Luxury items that were previously consumed solely by the wealthy are now increasingly being purchased by lower income Brazilians. For example, research by Brazil's national car association, ANFAVEA, showed the middle class is purchasing new cars at a much faster rate than the rich. In 2008, the middle class purchased 1.17 million new cars, an increase of over 700 percent from the 146,000 new cars purchased in 1990. By contrast, the rich segment bought 1.02 million new cars in 2008, representing an increase of only 164 percent during the same time period. Similarly, internet usage is increasing and broadening rapidly. A 2009 survey performed by Ibope Nielsen Online found Brazilians across socio-economic lines had more access to the internet and spent the most time on the internet per month of the ten nations surveyed, including the United States.
The apparent contradiction between negative and positive socioeconomic trends can be explained in part by the greater visibility of poverty, which has grown most in urban areas, while the benefits are more diffuse and less visible. However, the problems are not only because of perceptions or misreadings. The basic explanation for the contradiction is the coexistence of simultaneous processes of inclusion and exclusion. Inclusion resulted from extension to the lower middle class, by means of the labor and consumer markets and public services, of some of the benefits of development previously restricted to the upper and upper-middle strata. They have gained from participation in the labor market or markets for their goods and services and from government-provided services, such as education, health, and sanitation. In the simplest terms, the quantity of coverage has increased, although serious problems of quality remain, and the lowest strata continue to be excluded from integral participation in markets and full access to government services. While Brazil continues to suffer from a higher than average degree of economic inequality, the divide between rich and poor has decreased in recent years and the middle class has grown in relative terms. Brazil's rapid recovery from the global economic crisis further spurred the country's gradual transition to a broad-based middle class nation. This significant reduction in poverty and rise in middle and upper classes was one of the most significant factors in President Lula's continuing sky-high popularity and a factor in bolstering support for the winning Workers Party (PT) presidential candidate in 2010, Dilma Rousseff.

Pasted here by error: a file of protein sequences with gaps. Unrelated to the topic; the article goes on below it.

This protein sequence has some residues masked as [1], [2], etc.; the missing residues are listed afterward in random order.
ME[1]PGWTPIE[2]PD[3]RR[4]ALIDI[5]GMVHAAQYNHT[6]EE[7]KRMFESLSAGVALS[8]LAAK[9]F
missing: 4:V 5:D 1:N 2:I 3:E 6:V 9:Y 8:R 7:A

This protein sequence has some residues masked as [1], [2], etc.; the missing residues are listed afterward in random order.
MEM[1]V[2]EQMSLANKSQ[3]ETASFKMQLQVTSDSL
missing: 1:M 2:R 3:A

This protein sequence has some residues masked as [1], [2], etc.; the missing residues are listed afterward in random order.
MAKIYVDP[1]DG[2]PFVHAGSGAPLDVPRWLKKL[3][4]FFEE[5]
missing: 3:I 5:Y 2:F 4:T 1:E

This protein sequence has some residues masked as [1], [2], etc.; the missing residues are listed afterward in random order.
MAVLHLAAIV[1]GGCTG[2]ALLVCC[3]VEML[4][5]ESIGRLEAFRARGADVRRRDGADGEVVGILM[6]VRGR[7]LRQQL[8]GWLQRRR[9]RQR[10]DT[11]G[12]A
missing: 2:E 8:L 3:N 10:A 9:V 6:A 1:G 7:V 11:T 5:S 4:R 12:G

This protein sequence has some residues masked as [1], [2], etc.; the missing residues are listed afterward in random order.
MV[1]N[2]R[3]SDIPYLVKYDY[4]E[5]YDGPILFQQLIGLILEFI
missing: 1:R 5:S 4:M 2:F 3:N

Nevertheless, a "two Brazils" phenomenon -- first world development levels in large swaths of Southern Brazil and major urban centers contrasted by significant pockets of third world poverty in northeast Brazil and the urban peripheries--is likely to be visible for the foreseeable future. Likewise, until structural constraints such as Brazil's public education system are addressed, reduction of the most pronounced poverty will remain difficult.